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When a Smartphone Becomes a Wallet

They won't go mainstream for a few years, but mobile wallets are finally starting to pick up steam in the U.S.

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The future of your wallet. Image courtesy of Flickr user feuilllu

I think my wallet’s depressed. Not that it’s said anything, but when you’ve been with something for so long, you know these things.

Can’t say that I blame it. Remember how when you wanted to show off pictures of your kids, you always reached for your wallet. Now you go straight to your cell phone. There are tons of photos there—along with emails, text messages, videos, games. The closest thing I ever came to playing a game with my wallet was Find the AAA Card and as I remember, it wasn’t that much fun.

And now, the unkindest cut: Mobile wallets which use a technology called Near Field Communication to turn smart phones into payment cards. Once we’re swiping our phones to pay for everything and we no longer need cash or credit cards, it’s pretty much game over for our folding leather friends.

Fortunately for them, that may be awhile. Yes, we’ve been hearing for years about the Japanese and Koreans buying everything from gum to gas with their phones. And here in the United States, there was much hoopla last summer around the launch of Google Wallet, the search giant’s plunge into the mobile payment business.

But a lot of hurdles have to be cleared before mobile wallets go mainstream. For instance, just this week word leaked out that Verizon is keeping the Google Wallet app out of the Samsung Galaxy Nexus, the next big Android smartphone, which is expected to roll out in stores tomorrow. Verizon says it’s a hardware integration issue, but others have speculated that it has something to do with the fact that Verizon, along with AT&T and T-Mobile, have formed a joint venture that will launch its own mobile wallet, called Isis, next year.

There are a lot of potential players who want a piece of this action. Big players—the major wireless carriers, digital heavyweights such as Google and Apple, and credit card giants like Visa, which is rolling out its own mobile wallet called V.me next year.  And at least for awhile, they’ll all want to do it their way.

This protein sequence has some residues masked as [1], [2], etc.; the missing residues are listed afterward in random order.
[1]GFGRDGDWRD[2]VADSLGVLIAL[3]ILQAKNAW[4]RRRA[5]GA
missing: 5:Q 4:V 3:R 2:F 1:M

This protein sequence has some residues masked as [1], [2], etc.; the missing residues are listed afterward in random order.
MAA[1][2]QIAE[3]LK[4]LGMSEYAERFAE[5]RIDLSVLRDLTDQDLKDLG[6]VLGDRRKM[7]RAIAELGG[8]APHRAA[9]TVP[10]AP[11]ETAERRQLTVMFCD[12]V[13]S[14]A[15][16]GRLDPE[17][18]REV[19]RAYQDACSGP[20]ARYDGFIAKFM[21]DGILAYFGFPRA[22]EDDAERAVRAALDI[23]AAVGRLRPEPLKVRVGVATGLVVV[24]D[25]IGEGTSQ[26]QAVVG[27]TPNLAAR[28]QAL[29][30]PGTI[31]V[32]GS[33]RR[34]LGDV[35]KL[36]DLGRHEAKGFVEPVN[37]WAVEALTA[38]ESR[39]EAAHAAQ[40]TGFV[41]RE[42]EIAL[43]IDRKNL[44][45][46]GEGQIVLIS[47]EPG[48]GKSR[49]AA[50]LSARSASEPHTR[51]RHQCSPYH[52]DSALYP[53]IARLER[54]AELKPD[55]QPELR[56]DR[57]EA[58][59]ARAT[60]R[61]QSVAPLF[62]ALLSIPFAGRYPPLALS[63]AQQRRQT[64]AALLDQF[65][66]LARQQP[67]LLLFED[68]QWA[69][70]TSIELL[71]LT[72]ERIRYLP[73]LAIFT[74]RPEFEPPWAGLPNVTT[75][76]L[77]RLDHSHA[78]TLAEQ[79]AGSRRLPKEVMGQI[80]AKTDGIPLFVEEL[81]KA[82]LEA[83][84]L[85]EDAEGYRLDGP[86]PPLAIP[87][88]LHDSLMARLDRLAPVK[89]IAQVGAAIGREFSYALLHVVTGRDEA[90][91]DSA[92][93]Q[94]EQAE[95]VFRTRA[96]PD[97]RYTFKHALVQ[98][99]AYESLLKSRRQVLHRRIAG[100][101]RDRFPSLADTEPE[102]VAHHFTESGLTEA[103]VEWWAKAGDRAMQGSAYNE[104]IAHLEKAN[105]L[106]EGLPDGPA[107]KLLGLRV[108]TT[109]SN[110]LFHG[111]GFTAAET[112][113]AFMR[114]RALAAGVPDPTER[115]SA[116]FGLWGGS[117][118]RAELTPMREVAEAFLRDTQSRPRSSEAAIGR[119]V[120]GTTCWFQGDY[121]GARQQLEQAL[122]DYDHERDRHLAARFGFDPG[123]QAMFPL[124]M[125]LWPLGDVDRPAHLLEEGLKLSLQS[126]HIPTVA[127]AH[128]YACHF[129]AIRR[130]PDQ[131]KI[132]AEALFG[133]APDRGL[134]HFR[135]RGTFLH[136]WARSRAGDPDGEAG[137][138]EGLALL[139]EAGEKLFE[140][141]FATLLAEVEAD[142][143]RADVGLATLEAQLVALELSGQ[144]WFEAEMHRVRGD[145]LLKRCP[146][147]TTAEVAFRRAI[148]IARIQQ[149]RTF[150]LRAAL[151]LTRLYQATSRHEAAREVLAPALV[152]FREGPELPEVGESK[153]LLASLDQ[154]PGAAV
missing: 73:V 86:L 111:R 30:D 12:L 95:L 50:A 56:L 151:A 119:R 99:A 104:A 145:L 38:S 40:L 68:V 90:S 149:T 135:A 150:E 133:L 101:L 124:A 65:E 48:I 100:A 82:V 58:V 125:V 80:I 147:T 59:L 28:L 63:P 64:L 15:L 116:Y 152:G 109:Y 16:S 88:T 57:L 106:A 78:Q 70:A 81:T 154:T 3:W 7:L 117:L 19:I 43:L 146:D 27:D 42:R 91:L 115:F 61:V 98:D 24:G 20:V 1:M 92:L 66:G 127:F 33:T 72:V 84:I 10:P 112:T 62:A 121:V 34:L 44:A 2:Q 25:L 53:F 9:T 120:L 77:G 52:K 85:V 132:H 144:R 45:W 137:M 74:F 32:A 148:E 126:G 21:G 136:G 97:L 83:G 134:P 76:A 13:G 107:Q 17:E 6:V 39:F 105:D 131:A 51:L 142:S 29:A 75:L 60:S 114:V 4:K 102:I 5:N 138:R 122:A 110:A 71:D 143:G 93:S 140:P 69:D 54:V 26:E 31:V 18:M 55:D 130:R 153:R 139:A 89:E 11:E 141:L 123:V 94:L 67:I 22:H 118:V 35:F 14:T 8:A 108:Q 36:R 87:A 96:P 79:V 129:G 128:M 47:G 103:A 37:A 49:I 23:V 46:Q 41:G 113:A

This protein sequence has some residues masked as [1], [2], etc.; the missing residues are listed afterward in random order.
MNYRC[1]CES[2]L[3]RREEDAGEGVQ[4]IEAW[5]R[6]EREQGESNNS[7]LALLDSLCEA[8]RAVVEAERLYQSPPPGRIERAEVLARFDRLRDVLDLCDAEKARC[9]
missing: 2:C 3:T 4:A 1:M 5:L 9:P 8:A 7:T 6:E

Then there’s the matter of getting retailers to invest in the devices needed to read the mobile wallet chip. Why bother when swiping credit cards is working just fine? Eventually, though, businesses are likely to see how much mobile buying will enable them to learn about a person’s preferences, which, in turn, will allow them to personalize promotions and coupons to individual customers’ phones–something McDonald’s has been doing in Japan for more than a year now.

And then there’s us. We’d have to get over our nervousness about security. And we’ll also have to be convinced that it’s really more convenient or cost effective to use our phone instead of a credit card. That’s where loyalty programs come in, but ones in which your phone can determine, in real time, when you’ve qualified for a reward of free merchandise or an instant coupon.

But like I said, this could take some time, much as it did with ATMs. Even in Japan, mobile wallets are not quite mainstream.

So for now, hold on to your wallet, the real one.  And occasionally pretend to lose it.  You know, for old time’s sake.

And a venti latte for my phone

One U.S. business, though, has already gone all in on mobile wallets. Starbucks has had its own mobile payment app for about two years and it went national with it last January. Since then, 26 million Starbucks transactions have been through smartphones, with the rate now at about 3 million a month, roughly double what it was last winter.

No big surprises on where Starbucks’ mobile wallet business is booming: New York, Seattle, San Francisco, Chicago and San Jose, in the heart of Silicon Valley.

Here are other recent advances in the mobile payment biz:

Video Bonus: For a taste of mobile wallet shopping at the cutting edge, check out this Tesco video of its virtual grocery store in a South Korean subway station.  You can shop while you wait for a train by taking pictures of QR codes on photos of food.

Today’s question: What would it take for you to switch to a mobile wallet?

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